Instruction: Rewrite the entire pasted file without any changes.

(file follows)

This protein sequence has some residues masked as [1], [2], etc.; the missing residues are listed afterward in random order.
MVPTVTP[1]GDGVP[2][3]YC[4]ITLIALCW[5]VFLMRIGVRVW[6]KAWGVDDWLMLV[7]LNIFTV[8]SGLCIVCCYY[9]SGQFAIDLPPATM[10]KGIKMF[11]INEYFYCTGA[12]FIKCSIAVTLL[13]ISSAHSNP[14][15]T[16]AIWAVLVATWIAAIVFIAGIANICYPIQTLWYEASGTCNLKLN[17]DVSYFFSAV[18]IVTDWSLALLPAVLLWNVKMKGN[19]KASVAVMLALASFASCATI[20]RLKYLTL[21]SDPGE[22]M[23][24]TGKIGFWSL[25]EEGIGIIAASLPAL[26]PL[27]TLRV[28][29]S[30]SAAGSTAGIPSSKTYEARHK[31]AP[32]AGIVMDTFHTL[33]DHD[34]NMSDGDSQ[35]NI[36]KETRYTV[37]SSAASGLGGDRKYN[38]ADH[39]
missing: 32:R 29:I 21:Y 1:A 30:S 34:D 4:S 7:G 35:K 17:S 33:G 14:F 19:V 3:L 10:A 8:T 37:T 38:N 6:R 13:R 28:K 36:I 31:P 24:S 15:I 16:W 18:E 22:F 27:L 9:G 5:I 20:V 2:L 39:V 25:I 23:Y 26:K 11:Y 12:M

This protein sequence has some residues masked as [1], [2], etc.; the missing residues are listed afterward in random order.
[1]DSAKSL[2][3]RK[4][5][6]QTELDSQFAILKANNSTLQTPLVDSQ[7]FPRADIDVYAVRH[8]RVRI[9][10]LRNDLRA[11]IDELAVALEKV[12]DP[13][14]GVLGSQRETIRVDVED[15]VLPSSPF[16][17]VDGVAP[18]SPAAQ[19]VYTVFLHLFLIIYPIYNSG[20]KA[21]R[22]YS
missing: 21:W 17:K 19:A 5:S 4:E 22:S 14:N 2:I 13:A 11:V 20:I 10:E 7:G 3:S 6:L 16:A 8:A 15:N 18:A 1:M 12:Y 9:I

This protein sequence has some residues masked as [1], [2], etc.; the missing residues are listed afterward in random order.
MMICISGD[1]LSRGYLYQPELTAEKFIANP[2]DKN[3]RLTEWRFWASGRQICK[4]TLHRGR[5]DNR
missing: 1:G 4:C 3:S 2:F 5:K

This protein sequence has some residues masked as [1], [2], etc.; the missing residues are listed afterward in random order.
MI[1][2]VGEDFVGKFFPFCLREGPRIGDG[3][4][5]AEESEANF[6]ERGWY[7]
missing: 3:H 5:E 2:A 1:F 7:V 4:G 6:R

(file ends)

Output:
This protein sequence has some residues masked as [1], [2], etc.; the missing residues are listed afterward in random order.
MVPTVTP[1]GDGVP[2][3]YC[4]ITLIALCW[5]VFLMRIGVRVW[6]KAWGVDDWLMLV[7]LNIFTV[8]SGLCIVCCYY[9]SGQFAIDLPPATM[10]KGIKMF[11]INEYFYCTGA[12]FIKCSIAVTLL[13]ISSAHSNP[14][15]T[16]AIWAVLVATWIAAIVFIAGIANICYPIQTLWYEASGTCNLKLN[17]DVSYFFSAV[18]IVTDWSLALLPAVLLWNVKMKGN[19]KASVAVMLALASFASCATI[20]RLKYLTL[21]SDPGE[22]M[23][24]TGKIGFWSL[25]EEGIGIIAASLPAL[26]PL[27]TLRV[28][29]S[30]SAAGSTAGIPSSKTYEARHK[31]AP[32]AGIVMDTFHTL[33]DHD[34]NMSDGDSQ[35]NI[36]KETRYTV[37]SSAASGLGGDRKYN[38]ADH[39]
missing: 32:R 29:I 21:Y 1:A 30:S 34:D 4:S 7:G 35:K 17:S 33:G 14:F 19:V 3:L 10:A 8:T 37:T 38:N 6:R 13:R 28:K 36:I 31:P 24:S 15:I 16:W 18:E 22:F 27:L 9:G 5:I 20:V 2:L 39:V 25:I 23:Y 26:K 11:Y 12:M

This protein sequence has some residues masked as [1], [2], etc.; the missing residues are listed afterward in random order.
[1]DSAKSL[2][3]RK[4][5][6]QTELDSQFAILKANNSTLQTPLVDSQ[7]FPRADIDVYAVRH[8]RVRI[9][10]LRNDLRA[11]IDELAVALEKV[12]DP[13][14]GVLGSQRETIRVDVED[15]VLPSSPF[16][17]VDGVAP[18]SPAAQ[19]VYTVFLHLFLIIYPIYNSG[20]KA[21]R[22]YS
missing: 21:W 17:K 19:A 5:S 4:E 22:S 14:N 2:I 13:A 11:V 20:I 10:E 7:G 3:S 6:L 16:A 8:A 15:N 18:A 1:M 12:Y 9:I

This protein sequence has some residues masked as [1], [2], etc.; the missing residues are listed afterward in random order.
MMICISGD[1]LSRGYLYQPELTAEKFIANP[2]DKN[3]RLTEWRFWASGRQICK[4]TLHRGR[5]DNR
missing: 1:G 4:C 3:S 2:F 5:K

This protein sequence has some residues masked as [1], [2], etc.; the missing residues are listed afterward in random order.
MI[1][2]VGEDFVGKFFPFCLREGPRIGDG[3][4][5]AEESEANF[6]ERGWY[7]
missing: 3:H 5:E 2:A 1:F 7:V 4:G 6:R